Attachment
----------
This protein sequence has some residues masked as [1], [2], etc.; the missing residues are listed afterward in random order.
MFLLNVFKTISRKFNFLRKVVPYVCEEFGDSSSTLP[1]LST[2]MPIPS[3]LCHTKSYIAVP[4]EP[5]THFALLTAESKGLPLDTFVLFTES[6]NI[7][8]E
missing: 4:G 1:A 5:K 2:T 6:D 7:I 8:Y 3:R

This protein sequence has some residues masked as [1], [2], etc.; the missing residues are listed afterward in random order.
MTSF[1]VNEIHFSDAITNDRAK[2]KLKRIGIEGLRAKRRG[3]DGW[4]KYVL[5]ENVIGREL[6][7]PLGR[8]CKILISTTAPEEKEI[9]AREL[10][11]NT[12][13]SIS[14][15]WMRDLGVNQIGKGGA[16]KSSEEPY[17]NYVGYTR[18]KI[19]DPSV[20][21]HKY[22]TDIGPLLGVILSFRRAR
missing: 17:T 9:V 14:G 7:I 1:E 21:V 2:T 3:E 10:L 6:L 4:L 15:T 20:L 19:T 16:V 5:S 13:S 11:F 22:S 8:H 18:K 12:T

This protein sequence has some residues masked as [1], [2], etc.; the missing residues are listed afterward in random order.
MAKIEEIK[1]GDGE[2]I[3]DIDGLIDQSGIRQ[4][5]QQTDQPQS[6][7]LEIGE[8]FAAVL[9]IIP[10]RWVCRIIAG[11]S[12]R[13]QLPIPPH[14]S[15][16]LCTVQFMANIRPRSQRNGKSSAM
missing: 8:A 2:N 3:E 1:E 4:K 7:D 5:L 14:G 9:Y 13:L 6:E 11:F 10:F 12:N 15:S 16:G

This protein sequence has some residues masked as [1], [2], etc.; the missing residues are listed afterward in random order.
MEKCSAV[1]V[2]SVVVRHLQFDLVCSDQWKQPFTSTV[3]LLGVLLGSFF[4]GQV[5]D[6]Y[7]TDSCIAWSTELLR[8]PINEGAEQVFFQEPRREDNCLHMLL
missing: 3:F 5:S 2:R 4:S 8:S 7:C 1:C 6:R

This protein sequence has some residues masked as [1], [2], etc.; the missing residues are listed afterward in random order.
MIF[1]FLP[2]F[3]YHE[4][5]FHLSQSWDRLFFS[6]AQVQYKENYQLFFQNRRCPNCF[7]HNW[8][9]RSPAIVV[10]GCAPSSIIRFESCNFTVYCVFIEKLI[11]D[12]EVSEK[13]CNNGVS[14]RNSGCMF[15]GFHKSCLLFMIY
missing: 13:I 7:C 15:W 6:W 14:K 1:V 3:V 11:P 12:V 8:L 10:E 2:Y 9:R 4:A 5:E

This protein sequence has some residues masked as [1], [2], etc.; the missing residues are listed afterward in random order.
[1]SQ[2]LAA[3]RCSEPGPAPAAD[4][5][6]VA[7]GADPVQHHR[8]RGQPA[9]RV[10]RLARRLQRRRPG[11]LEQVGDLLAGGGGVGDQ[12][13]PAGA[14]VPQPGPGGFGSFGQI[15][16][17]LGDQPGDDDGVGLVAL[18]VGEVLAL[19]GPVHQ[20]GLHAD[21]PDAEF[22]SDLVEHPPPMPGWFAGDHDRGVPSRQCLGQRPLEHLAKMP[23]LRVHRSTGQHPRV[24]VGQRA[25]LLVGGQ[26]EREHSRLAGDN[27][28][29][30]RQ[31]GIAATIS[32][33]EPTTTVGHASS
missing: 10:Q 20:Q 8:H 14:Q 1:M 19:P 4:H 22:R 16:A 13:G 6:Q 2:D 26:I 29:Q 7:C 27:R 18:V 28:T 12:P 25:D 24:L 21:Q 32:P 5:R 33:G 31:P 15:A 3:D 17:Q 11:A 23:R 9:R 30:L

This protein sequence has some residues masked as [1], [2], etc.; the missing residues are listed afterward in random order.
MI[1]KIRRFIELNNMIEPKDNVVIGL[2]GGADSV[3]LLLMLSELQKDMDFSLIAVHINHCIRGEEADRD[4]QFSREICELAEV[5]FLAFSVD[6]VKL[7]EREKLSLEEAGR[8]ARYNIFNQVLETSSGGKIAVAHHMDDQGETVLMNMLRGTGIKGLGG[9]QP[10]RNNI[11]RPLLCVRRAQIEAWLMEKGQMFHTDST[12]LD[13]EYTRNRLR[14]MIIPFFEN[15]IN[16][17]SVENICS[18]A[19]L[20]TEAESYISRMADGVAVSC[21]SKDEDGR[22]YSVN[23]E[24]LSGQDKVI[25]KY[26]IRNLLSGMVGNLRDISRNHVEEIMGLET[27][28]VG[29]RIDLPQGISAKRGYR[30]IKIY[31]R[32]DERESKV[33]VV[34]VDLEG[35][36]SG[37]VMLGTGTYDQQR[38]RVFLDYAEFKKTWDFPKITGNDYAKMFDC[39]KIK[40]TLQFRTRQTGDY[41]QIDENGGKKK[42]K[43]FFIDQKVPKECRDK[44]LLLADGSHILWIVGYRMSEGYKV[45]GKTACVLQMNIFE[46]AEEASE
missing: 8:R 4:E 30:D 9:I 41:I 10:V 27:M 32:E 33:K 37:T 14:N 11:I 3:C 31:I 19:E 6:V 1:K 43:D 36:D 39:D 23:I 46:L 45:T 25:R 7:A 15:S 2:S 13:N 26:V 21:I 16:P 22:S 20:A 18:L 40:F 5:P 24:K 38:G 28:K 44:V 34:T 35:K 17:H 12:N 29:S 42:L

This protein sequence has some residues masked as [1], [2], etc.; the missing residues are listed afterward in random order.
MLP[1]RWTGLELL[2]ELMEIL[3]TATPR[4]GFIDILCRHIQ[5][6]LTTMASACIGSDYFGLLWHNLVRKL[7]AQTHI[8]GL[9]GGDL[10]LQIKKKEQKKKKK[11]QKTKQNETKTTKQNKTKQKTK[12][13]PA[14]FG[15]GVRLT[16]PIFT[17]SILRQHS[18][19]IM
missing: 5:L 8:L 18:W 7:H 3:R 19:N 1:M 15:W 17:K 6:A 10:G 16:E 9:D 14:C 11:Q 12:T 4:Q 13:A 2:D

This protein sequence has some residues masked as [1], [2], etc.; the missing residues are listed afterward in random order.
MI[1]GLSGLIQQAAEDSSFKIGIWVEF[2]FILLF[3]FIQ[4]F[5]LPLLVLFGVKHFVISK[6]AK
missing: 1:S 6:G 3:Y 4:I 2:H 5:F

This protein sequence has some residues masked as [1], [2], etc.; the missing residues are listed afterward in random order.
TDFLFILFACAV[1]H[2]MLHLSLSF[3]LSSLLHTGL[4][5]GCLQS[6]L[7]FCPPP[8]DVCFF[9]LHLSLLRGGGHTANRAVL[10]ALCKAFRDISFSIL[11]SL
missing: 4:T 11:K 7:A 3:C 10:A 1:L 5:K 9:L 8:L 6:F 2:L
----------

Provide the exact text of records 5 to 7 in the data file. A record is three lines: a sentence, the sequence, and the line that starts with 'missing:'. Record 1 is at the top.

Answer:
This protein sequence has some residues masked as [1], [2], etc.; the missing residues are listed afterward in random order.
MIF[1]FLP[2]F[3]YHE[4][5]FHLSQSWDRLFFS[6]AQVQYKENYQLFFQNRRCPNCF[7]HNW[8][9]RSPAIVV[10]GCAPSSIIRFESCNFTVYCVFIEKLI[11]D[12]EVSEK[13]CNNGVS[14]RNSGCMF[15]GFHKSCLLFMIY
missing: 13:I 7:C 15:W 6:W 14:K 1:V 3:V 11:P 12:V 8:L 10:E 2:Y 9:R 4:A 5:E

This protein sequence has some residues masked as [1], [2], etc.; the missing residues are listed afterward in random order.
[1]SQ[2]LAA[3]RCSEPGPAPAAD[4][5][6]VA[7]GADPVQHHR[8]RGQPA[9]RV[10]RLARRLQRRRPG[11]LEQVGDLLAGGGGVGDQ[12][13]PAGA[14]VPQPGPGGFGSFGQI[15][16][17]LGDQPGDDDGVGLVAL[18]VGEVLAL[19]GPVHQ[20]GLHAD[21]PDAEF[22]SDLVEHPPPMPGWFAGDHDRGVPSRQCLGQRPLEHLAKMP[23]LRVHRSTGQHPRV[24]VGQRA[25]LLVGGQ[26]EREHSRLAGDN[27][28][29][30]RQ[31]GIAATIS[32][33]EPTTTVGHASS
missing: 10:Q 20:Q 8:H 14:Q 1:M 19:P 4:H 22:R 16:A 13:G 6:Q 2:D 26:I 29:Q 7:C 27:R 18:V 28:T 12:P 25:D 24:L 21:Q 32:P 5:R 33:G 31:P 15:A 3:D 17:Q 11:A 23:R 9:R 30:L

This protein sequence has some residues masked as [1], [2], etc.; the missing residues are listed afterward in random order.
MI[1]KIRRFIELNNMIEPKDNVVIGL[2]GGADSV[3]LLLMLSELQKDMDFSLIAVHINHCIRGEEADRD[4]QFSREICELAEV[5]FLAFSVD[6]VKL[7]EREKLSLEEAGR[8]ARYNIFNQVLETSSGGKIAVAHHMDDQGETVLMNMLRGTGIKGLGG[9]QP[10]RNNI[11]RPLLCVRRAQIEAWLMEKGQMFHTDST[12]LD[13]EYTRNRLR[14]MIIPFFEN[15]IN[16][17]SVENICS[18]A[19]L[20]TEAESYISRMADGVAVSC[21]SKDEDGR[22]YSVN[23]E[24]LSGQDKVI[25]KY[26]IRNLLSGMVGNLRDISRNHVEEIMGLET[27][28]VG[29]RIDLPQGISAKRGYR[30]IKIY[31]R[32]DERESKV[33]VV[34]VDLEG[35][36]SG[37]VMLGTGTYDQQR[38]RVFLDYAEFKKTWDFPKITGNDYAKMFDC[39]KIK[40]TLQFRTRQTGDY[41]QIDENGGKKK[42]K[43]FFIDQKVPKECRDK[44]LLLADGSHILWIVGYRMSEGYKV[45]GKTACVLQMNIFE[46]AEEASE
missing: 8:R 4:E 30:D 9:I 41:I 10:V 27:M 32:E 33:K 37:T 14:N 11:I 3:C 31:I 19:E 6:V 1:K 43:D 36:D 39:D 23:I 46:L 45:T 25:R 7:A 15:S 2:S 13:N 26:V 21:I 16:P 22:S 20:A 18:L 40:F 5:P 24:K 38:G 28:K 44:V 34:T 35:K 17:H 12:N 29:S 42:L